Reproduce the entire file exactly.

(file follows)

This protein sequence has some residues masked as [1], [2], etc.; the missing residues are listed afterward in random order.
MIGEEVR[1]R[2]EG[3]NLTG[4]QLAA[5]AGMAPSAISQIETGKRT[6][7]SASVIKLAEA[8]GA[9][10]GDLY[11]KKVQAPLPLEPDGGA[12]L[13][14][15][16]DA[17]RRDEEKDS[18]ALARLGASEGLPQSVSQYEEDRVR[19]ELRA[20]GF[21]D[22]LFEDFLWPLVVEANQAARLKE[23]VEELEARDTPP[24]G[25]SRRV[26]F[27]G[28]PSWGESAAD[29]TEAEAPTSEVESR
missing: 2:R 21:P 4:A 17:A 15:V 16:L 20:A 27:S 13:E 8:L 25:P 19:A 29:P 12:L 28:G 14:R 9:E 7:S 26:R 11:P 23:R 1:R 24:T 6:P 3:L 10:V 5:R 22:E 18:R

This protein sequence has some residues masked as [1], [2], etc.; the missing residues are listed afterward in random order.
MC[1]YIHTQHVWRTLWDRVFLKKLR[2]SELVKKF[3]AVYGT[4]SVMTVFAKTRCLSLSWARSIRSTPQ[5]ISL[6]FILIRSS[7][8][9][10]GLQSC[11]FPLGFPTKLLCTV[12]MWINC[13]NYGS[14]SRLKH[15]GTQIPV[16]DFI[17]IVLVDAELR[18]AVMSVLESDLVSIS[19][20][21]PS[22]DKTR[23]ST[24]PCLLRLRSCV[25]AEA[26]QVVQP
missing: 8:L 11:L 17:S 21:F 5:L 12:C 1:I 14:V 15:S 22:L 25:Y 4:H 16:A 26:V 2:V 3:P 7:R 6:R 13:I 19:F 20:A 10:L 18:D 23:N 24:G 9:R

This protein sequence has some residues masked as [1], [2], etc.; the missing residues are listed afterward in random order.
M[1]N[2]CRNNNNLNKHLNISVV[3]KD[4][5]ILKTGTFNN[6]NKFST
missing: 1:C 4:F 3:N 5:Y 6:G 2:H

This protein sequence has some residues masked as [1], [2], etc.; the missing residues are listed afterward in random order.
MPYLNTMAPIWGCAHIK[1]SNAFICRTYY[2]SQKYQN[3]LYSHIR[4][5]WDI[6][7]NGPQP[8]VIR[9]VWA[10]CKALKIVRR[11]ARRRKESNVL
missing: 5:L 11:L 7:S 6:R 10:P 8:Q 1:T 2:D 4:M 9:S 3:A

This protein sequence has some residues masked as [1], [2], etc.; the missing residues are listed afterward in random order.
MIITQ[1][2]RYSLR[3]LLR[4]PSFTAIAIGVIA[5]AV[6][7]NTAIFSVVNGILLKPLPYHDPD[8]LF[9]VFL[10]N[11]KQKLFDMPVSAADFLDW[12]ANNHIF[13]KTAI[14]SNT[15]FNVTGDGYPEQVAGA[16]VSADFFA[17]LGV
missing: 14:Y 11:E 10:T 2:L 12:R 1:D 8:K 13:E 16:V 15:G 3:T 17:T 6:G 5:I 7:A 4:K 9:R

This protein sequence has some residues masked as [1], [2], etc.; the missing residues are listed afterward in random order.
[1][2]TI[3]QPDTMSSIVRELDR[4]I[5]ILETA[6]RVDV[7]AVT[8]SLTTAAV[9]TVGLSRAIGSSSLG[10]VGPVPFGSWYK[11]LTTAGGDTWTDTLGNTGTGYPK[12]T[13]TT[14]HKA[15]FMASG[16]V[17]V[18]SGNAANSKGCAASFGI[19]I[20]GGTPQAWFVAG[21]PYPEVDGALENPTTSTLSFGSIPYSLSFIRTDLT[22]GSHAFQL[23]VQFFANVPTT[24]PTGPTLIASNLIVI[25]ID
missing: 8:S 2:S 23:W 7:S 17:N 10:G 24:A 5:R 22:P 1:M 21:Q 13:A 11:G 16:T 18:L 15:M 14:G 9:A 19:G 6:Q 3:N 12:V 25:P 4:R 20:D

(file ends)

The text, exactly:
This protein sequence has some residues masked as [1], [2], etc.; the missing residues are listed afterward in random order.
MIGEEVR[1]R[2]EG[3]NLTG[4]QLAA[5]AGMAPSAISQIETGKRT[6][7]SASVIKLAEA[8]GA[9][10]GDLY[11]KKVQAPLPLEPDGGA[12]L[13][14][15][16]DA[17]RRDEEKDS[18]ALARLGASEGLPQSVSQYEEDRVR[19]ELRA[20]GF[21]D[22]LFEDFLWPLVVEANQAARLKE[23]VEELEARDTPP[24]G[25]SRRV[26]F[27]G[28]PSWGESAAD[29]TEAEAPTSEVESR
missing: 2:R 21:P 4:A 17:A 15:V 16:L 20:A 27:S 13:E 8:L 25:P 19:A 29:P 12:L 28:G 14:R 9:E 7:S 26:R 11:P 23:R 1:R 24:T 6:P 3:L 10:V 5:R 22:E 18:R

This protein sequence has some residues masked as [1], [2], etc.; the missing residues are listed afterward in random order.
MC[1]YIHTQHVWRTLWDRVFLKKLR[2]SELVKKF[3]AVYGT[4]SVMTVFAKTRCLSLSWARSIRSTPQ[5]ISL[6]FILIRSS[7][8][9][10]GLQSC[11]FPLGFPTKLLCTV[12]MWINC[13]NYGS[14]SRLKH[15]GTQIPV[16]DFI[17]IVLVDAELR[18]AVMSVLESDLVSIS[19][20][21]PS[22]DKTR[23]ST[24]PCLLRLRSCV[25]AEA[26]QVVQP
missing: 8:L 11:L 17:S 21:F 5:L 12:C 1:I 14:V 15:S 22:L 25:Y 4:H 16:A 26:V 2:V 3:P 7:R 6:R 13:I 19:F 20:A 10:L 18:D 23:N 24:G 9:R

This protein sequence has some residues masked as [1], [2], etc.; the missing residues are listed afterward in random order.
M[1]N[2]CRNNNNLNKHLNISVV[3]KD[4][5]ILKTGTFNN[6]NKFST
missing: 1:C 4:F 3:N 5:Y 6:G 2:H

This protein sequence has some residues masked as [1], [2], etc.; the missing residues are listed afterward in random order.
MPYLNTMAPIWGCAHIK[1]SNAFICRTYY[2]SQKYQN[3]LYSHIR[4][5]WDI[6][7]NGPQP[8]VIR[9]VWA[10]CKALKIVRR[11]ARRRKESNVL
missing: 5:L 11:L 7:S 6:R 10:P 8:Q 1:T 2:D 4:M 9:S 3:A

This protein sequence has some residues masked as [1], [2], etc.; the missing residues are listed afterward in random order.
MIITQ[1][2]RYSLR[3]LLR[4]PSFTAIAIGVIA[5]AV[6][7]NTAIFSVVNGILLKPLPYHDPD[8]LF[9]VFL[10]N[11]KQKLFDMPVSAADFLDW[12]ANNHIF[13]KTAI[14]SNT[15]FNVTGDGYPEQVAGA[16]VSADFFA[17]LGV
missing: 14:Y 11:E 10:T 2:L 12:R 1:D 8:K 13:E 16:V 15:G 3:T 17:T 6:G 5:I 7:A 4:K 9:R

This protein sequence has some residues masked as [1], [2], etc.; the missing residues are listed afterward in random order.
[1][2]TI[3]QPDTMSSIVRELDR[4]I[5]ILETA[6]RVDV[7]AVT[8]SLTTAAV[9]TVGLSRAIGSSSLG[10]VGPVPFGSWYK[11]LTTAGGDTWTDTLGNTGTGYPK[12]T[13]TT[14]HKA[15]FMASG[16]V[17]V[18]SGNAANSKGCAASFGI[19]I[20]GGTPQAWFVAG[21]PYPEVDGALENPTTSTLSFGSIPYSLSFIRTDLT[22]GSHAFQL[23]VQFFANVPTT[24]PTGPTLIASNLIVI[25]ID
missing: 8:S 2:S 23:W 7:S 17:N 10:G 24:A 5:R 22:P 1:M 21:Q 13:A 11:G 16:T 18:L 15:M 14:G 9:A 19:G 6:Q 3:N 12:V 25:P 4:R 20:D